THE SUCCESS OF VOLUNTEER STATE COMMUNITY COLLEGE GRADUATES WHO TRANSFER TO MIDDLE TENNESSEE STATE UNIVERSITY AND ACQUIRE A BACCALAUREATE DEGREE AS ASSESSED BY THE GRADE POINT AVERAGE AND THE PERCEPTION OF EACH STUDENT
The purpose of the study was to determine the level of academic preparation of Volunteer State Community College graduates who transferred to Middle Tennessee State University and acquired a baccalaureate degree. The study included ten years of graduates from 1973-1983. There were 177 graduates identified by the State Board of Regents. Data were gathered on the grade point average of each of the graduates at their graduation from Volunteer State Community College, the first term at Middle Tennessee State University, and the final grade point average at Middle Tennessee State University. Additionally, there were data collected using a twenty-five item questionnaire to obtain the students' perception concerning selected institutional characteristics. The graduates were asked if the characteristics were more representative of Volunteer State Community College or Middle Tennessee State University, and to indicate its impact on their academic performance. All 177 graduates were mailed a questionnaire during the summer of 1984. The response rate was 25 percent with forty-six graduates responding. The data gathered concerning the grade point average were submitted to a correlated t-test as well as a Pearson r correlation. The analysis was presented graphically and in narrative form. The data collected from the questionnaire were analyzed and presented in cross-tabulation and narrative. The most significant conclusions reached in the study were: a correlation was found between community college grades and university grades; a high positive correlation existed between the community college final grade point average and the final university grade point average, r =.81; a moderately high correlation existed between the community college grade point average and the first university grade point average, r =.61; there was evidence of transfer shock as there was a significant decline in the mean grade point average from the community college to the first grade point average at the university; however, the final grade point averages did partially recover. Those institutional characteristics listed were more indicative of the community college than the university. The characteristics most indicative of the community college were those indicating a positive faculty-student relationship. The emphasis on and competition for grades were the characteristics most indicative of the university.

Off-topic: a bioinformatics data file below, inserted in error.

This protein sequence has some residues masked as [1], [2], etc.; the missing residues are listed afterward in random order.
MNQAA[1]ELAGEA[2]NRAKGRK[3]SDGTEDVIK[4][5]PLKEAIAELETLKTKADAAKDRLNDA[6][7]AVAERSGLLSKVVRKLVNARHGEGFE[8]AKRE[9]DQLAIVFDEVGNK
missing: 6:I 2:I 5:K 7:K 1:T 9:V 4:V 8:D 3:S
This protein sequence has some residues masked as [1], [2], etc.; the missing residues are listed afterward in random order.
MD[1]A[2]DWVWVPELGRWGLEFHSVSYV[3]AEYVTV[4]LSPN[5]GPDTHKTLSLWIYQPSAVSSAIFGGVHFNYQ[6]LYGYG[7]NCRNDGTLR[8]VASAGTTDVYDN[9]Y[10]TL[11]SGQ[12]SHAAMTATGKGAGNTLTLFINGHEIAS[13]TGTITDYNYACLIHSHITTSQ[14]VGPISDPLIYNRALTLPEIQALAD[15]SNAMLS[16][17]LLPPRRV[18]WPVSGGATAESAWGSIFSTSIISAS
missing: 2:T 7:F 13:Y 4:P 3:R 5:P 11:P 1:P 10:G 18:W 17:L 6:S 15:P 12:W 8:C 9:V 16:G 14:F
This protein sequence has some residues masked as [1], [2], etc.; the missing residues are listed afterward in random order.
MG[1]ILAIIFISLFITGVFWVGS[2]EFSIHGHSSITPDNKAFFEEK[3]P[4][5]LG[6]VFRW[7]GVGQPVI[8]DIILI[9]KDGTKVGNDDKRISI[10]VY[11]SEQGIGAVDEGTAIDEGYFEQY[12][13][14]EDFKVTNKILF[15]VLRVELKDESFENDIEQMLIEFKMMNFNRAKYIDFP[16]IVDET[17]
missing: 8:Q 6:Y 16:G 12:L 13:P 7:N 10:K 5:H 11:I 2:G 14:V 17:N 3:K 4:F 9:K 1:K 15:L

Community colleges|Higher education
ALICE MARIE ALEXANDER AMONETTE,
"THE SUCCESS OF VOLUNTEER STATE COMMUNITY COLLEGE GRADUATES WHO TRANSFER TO MIDDLE TENNESSEE STATE UNIVERSITY AND ACQUIRE A BACCALAUREATE DEGREE AS ASSESSED BY THE GRADE POINT AVERAGE AND THE PERCEPTION OF EACH STUDENT"
ETD Collection for Tennessee State University.